Figure 11 shows the evolution of postal and courier services for 2010 to 2017. Imports of these services increased from 2010 to 2013, then decreased for one year, before returning to increasing values with 3 % in 2017. Exports have been increasing since 2013, after a decrease of 9 % in 2012, with the highest increase recorded in 2015 (21 %). The balance of postal and courier services was negative from 2012 until 2017.

Figure 11: Evolution of postal and courier services trade for EU-28, 2010-2017 (EUR 1 000 million)
Source: Eurostat (bop_its6_det)

For postal and courier services the EU's main trading partner was the United States, with 31 % of exports and 57 % of imports in 2017. China followed with 18 % of exports and 7 % of imports, then came Switzerland with 12 % of exports and 6 % of imports (see Figure 12).

Figure 12: Main trading partners' share of EU exports and imports of postal and courier services, 2017
Source: Eurostat (bop_its6_det)

Data sources

EU data on transport services trade come from the Eurostat reference database on international trade in services and are prepared in accordance with BPM6, the current balance of payments methodology. The data are updated annually. They are available since 2010 for EU aggregates, all EU Member States and non-EU countries (EFTA, candidate countries and other countries). Pre-2010 data are also available in the Eurostat reference database but are prepared in accordance with the previous balance of payments methodology (BPM5). Statistics on EU trade with extra-EU are calculated as the sum of trade conducted by the 28 Member States and the European Union institutions (except the European Central Bank and European Stability Mechanism) with the countries outside the EU (no flows within the EU are taken into account).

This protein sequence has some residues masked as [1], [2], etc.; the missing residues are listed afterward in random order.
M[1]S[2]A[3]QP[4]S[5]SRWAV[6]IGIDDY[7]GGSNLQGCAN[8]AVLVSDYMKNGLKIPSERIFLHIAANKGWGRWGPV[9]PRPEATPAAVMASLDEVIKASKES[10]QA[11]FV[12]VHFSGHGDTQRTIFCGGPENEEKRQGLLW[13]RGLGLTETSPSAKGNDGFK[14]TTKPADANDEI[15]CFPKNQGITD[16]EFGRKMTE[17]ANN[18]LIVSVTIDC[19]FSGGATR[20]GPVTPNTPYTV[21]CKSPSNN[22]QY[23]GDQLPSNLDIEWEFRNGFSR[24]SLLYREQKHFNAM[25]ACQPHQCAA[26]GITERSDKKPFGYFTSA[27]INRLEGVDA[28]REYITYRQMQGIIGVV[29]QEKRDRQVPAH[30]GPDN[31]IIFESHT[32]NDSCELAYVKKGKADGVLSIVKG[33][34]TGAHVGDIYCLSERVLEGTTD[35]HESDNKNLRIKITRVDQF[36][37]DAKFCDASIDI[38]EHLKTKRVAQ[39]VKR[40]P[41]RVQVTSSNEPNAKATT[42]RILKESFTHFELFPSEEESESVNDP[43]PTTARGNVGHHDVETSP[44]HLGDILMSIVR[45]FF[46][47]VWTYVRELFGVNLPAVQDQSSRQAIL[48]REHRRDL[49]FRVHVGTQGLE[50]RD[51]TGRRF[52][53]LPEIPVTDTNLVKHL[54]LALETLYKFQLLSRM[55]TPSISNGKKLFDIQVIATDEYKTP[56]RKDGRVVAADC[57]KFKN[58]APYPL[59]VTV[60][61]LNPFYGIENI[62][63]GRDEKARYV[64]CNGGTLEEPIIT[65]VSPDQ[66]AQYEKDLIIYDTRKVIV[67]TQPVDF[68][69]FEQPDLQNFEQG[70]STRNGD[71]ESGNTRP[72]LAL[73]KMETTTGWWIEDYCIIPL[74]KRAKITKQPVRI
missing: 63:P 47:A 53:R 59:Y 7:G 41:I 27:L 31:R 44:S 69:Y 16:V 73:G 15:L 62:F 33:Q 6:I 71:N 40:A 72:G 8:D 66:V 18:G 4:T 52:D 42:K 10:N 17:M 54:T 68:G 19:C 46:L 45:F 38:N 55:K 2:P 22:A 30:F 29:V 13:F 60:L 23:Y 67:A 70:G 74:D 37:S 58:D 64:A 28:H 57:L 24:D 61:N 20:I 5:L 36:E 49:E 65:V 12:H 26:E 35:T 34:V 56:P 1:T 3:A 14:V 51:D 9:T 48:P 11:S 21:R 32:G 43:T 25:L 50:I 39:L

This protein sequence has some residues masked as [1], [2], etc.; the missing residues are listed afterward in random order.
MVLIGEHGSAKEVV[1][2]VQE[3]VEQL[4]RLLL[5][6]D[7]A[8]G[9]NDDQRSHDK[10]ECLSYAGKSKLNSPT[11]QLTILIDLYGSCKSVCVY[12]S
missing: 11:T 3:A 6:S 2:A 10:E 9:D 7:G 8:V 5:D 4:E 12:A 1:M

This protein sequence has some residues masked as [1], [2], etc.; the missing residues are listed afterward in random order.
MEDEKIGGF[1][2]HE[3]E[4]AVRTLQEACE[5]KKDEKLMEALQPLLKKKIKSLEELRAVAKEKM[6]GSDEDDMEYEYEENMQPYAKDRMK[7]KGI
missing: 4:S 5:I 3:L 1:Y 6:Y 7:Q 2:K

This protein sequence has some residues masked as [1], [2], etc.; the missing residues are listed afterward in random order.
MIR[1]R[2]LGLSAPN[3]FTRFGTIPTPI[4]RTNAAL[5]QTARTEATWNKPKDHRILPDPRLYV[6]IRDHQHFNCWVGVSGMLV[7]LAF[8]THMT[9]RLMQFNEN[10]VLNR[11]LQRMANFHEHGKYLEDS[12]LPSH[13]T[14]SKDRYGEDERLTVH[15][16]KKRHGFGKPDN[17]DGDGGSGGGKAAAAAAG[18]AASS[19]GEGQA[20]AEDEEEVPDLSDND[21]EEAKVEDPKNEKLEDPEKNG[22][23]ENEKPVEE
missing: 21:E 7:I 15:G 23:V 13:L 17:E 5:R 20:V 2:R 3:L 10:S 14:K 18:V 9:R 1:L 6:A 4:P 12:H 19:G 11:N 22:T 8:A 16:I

Transport[5] is the process of carriage of people and objects from one location to another as well as related supporting and auxiliary services.

Transport can be classified according to:

  • (i) mode of transport and
  • (ii) what is carried. The transport services category can be further divided into four sub-categories[6] , namely:
Sea transport
Air transport
Other modes of transport
Postal and courier services.

For instance, in the case of passenger transport, international trade in transport services covers all services provided to non-residents by resident carriers and to residents by non-resident carriers. Nevertheless, the transport of travellers (non-residents) is not included in transport. In international services trade it is classified under travel services. In the case of freight, transport services include all the international transport of the economy's exports and imports of goods. Moreover, it includes freight services provided by resident operators on the compiling economy's imports inside the customs frontier of the exporting economy (exports of freight services). Accordingly it also comprises transport services provided by non-resident operators of the compiling economy, inside the customs frontier of the compiling economy, on the compiling economy exports (imports of freight services).

Context

International trade in services makes up part of the current account of the balance of payments and covers the transactions between the residents and non-residents of a country during a given period. International trade in services follows the BPM6 methodology, which uses 12 main service categories, one of which is transport services. EU trade in services with the non EU countries has been on an increasing trend from 2010 to 2015 for both imports and exports. In 2017, it increased to 912 billion in exports and to 721 billion in imports. Nevertheless, exports of total services exceed imports, creating a trade surplus which contributes positively to the current account. It is worth noting that the balance of total services which has been decreasing since 2013, increased in 2017 reaching 191bn.

Direct access to
Other articles
Tables
Database
Dedicated section
Publications
Methodology
Legislation
Visualisations
External links





Database

International trade in services, geographical breakdown (bop_its6)

Methodology